Amorphous Microporous Polymer Frameworks

Lead Research Organisation: University of Liverpool
Department Name: Chemistry


Porous materials are of wide technical and scientific interest because they can have very large surface areas; for example, just one gram of a highly porous activated carbon material can exhibit a surface area which is much greater than a football pitch. This gives rise to applications in fields such as sensor technology (where the sensitivity depends on surface area) and gas storage (where large surface areas are needed to stick the gas molecules). Microporous materials have pores which are extremely small - only slightly larger than gas molecules. There is currently much interest in the control of microporous properties by direct chemical synthesis - that is, by defining the shape of the micropores by the shape and connectivity of rigid organic molecules. In this proposal we aim to synthesize microporous organic polymers with completely new physical properties - for example, polymers where the surface area can be turned on or off by shining light on the structure. This will require a number of major advances in the synthetic methods for making these structures and also in the charaterisation techniques for understanding these complex molecules. The proposal focuses on the underpinning science to achieve control over the molecular structure of the micropores. In the longer term, we expect applications in a broad range of technologies such as separations, catalysis, and gas storage.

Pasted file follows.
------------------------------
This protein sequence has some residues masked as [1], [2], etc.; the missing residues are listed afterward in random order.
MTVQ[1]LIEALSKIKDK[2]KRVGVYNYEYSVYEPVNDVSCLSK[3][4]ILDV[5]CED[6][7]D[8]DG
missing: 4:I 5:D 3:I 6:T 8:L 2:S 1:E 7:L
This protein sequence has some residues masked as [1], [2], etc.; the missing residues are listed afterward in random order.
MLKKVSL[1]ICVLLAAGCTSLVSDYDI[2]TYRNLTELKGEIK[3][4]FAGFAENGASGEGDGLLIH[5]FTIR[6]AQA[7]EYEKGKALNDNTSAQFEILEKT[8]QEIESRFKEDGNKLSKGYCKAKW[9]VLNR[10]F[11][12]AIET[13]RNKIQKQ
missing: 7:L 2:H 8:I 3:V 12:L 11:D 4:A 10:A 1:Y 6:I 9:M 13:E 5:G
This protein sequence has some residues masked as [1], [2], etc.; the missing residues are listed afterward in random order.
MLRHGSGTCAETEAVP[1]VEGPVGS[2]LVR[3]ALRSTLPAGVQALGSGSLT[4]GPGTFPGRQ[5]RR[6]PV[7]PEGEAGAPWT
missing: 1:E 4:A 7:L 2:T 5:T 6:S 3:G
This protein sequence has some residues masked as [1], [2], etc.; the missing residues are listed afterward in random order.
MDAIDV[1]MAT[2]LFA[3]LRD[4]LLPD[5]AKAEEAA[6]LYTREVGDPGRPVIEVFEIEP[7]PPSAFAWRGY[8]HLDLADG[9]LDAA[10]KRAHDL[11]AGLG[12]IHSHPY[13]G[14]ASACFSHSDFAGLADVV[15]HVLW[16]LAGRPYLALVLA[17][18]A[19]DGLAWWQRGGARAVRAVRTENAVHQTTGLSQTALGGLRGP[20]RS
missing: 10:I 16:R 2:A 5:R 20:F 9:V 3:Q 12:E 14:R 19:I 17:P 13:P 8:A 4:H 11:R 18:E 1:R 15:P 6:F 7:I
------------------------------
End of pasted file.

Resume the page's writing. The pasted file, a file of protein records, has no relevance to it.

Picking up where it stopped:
10 25 50
Description In this project we discovered and developed a new class of materials called 'conjugated microporous polymers' (CMPs) with a range of applications, mostly related to energy. Since this grant finished, this area has become a substantial research area worldwide, with at least 100 follow-up papers from other groups and numerous review articles.
Exploitation Route The area of CMPs has grown enormously in the last few years, and applications have been demonstrated in academic groups ranging from sensors to catalysts and molecular separations. There is substantial work in China, for example, and much patenting activity. Long term chance of commercial exploitation is good.
Sectors Chemicals,Electronics,Energy,Environment,Healthcare,Other

Description CMP materials have been developed by many groups now for a range of applications - see for example the recent review by Donglin Jiang (Chem. Soc. Rev., 2013, 42, 8012). One of the materials produced in this grant has now been commercialised by Sigma-Aldrich - the product page can be found at: This research formed a platform for a new generation of materials for photochemical water splitting. See for example: R. S. Sprick et al., Angew. Chem. Int. Ed., 2016, 55, 1792-1796; J. Am. Chem. Soc., 2015, 137, 3265-3270
First Year Of Impact 2008
Sector Chemicals,Electronics,Energy
Impact Types Economic

Description HEFCE UK RPIF
Amount £11,000,000 (GBP)
Funding ID Materials Innovation Factory 
Organisation Higher Education Funding Council for England 
Sector Public
Country United Kingdom
Start 12/2012 
End 12/2019